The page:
Feeling curmudgeony

So, I was thinking about setting up a page to track companies I think are worth avoiding, and what alternatives are available.

I haven’t been able to find a site that does this, at least not in the way that I would like. A buddy and I had talked about starting a site called coporateconcience.org, but we never got past the planning stage. Busy lives. But let’s face it, consumer power is now a bigger player in the world socio-economic development than democratic power. I don’t approve, but in my analysis, it’s the reality. It’s not often talked about directly, but it does crop up in music and speculative fiction. Maybe it’s just blase… everyone knows it so why talk about it? I don’t know…

Anyway, I was recently reading about how Creative, who have been making my sound cards for >10 years, shut down a modder. Legally of course they had every right to do what they did, but in these days where the corporations dictate the laws, “legally” is not equivalent to “morally”.

Details are available here but the gist of it is as follows: Apparently creative “broke” their support for certain Audigy features under Vista. This was done intentionally, as a marketing strategy, in order to force Vista users to upgrade their sound cards. They did this by programming checks for which OS the computer is running, and in the event it is Vista, switching to buggy drivers. This modder took out those checks, and had Vista also go to the working drivers. The point I wish to make is this was an intentional act by Creative.

The most telling line in the whole article is this:

O’Shaughnessy [Creative’s VP of corportate comunications] also wrote that whether ornot it cropples its Vista drivers is a “business decision that only we have the right to make”

Okay, I don’t want to say this kind of behavior is on the same scale as manipulating elections, unscrupulous lobbying, unscrupulous lawyering, or using 13 year old sweat shop slaves to produce your goods. But it freaking annoying and arrogant as hell, don’t you think? Do you want to buy your stuff from a company with that kind of attitude? I certainly don’t, and I happen to be in the market for a soundcard (I’ve been making do with the onboard audio since I built my last PC, but I’m a bit fed up with it), so I’m going to dig around and find an alternative to audio, hopefully one that isn’t quite so asshole-ish to its customers.

Seriously, imagine you’re using your soundcard for several months, one day you update your drivers, and bang, everything is broken. Maybe you have the old drivers, or can find them, and you can make it work, but maybe not, and anyway what a hassle. Or you do what they want and get an upgrade. Well, if that scenario happens to me I’m gonna look hard for an alternative. In this case I’m going to try to avoid the scenario in the first place.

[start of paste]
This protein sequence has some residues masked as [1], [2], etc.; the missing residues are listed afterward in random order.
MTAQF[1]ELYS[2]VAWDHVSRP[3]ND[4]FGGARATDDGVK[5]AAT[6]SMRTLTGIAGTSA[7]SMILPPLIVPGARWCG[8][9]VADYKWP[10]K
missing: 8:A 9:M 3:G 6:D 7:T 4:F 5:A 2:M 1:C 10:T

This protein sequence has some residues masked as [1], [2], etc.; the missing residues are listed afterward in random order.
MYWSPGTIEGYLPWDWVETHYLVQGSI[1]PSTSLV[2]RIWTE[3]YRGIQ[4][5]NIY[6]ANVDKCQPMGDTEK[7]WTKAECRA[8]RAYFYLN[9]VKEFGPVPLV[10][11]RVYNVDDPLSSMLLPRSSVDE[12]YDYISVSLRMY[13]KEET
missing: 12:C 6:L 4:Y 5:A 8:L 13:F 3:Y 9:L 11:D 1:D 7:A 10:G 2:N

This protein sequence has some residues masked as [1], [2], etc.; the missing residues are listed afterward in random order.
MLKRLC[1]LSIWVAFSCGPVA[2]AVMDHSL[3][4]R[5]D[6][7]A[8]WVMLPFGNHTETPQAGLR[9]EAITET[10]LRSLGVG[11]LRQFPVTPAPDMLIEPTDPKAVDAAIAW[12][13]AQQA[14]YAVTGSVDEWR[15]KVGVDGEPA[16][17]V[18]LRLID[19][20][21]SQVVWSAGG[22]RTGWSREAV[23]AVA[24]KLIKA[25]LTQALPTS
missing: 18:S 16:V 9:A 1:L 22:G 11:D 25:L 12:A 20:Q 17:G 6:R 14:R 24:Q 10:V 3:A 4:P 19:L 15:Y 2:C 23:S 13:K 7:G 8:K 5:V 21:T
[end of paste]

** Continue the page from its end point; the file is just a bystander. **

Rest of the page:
What bugs me is how ordinary this is. This is really the norm in the computer industry, software and hardware. It might be irrational, but I really blame Microsoft. They pioneered these kind of strategies, and virtue of being the big boys on the block, they legitimized them. I can remember several years ago, when Apple implemented a typical Microsoft feature into their Quicktime drivers — a pop up question to ask if you’d like to upgrade to QT-Pro. There was a lot of discussion at the time whether Apple should use such strategies, since it would be losing a certain amount of moral highground over Microsoft, and since they might lose customers. But it seems to have been successful, and this lovely feature remains with us to this day.

In the end though, the problem lies with the consumer. We are all such bloody idiots. That’s the failing in free-market doctrine. The benefits of a free-market economy come only to the extent that the assumption of an informed consumer is true (amongst other assumptions). This assumption really only holds to a limited degree, and marketing departments serve mainly to decrease this degree.

So maybe I should start a corporate conscience site. Maybe it would balance all the people in Marketing out there. I think Bill Hicks was right on when he would say “Anyone out there who’s in marketing? Kill yourselves! Seriously, I’m not joking, go home, put a gun in your mouth, and pull the trigger! I’m not kidding…”

Which gets me to the curmudgeony part of this post. Man, I feel a bit bummed out by how litigous the internet has become. How much like real life… I remember ten years ago, back in the wild west days of the net, where you could say whatever bullshit you liked, and it was virtually unheard of for your words to come and bite you in the ass. Ah well. Let me at least say that wistful reminiscences aside, I don’t thing the net is a worse place than it was.

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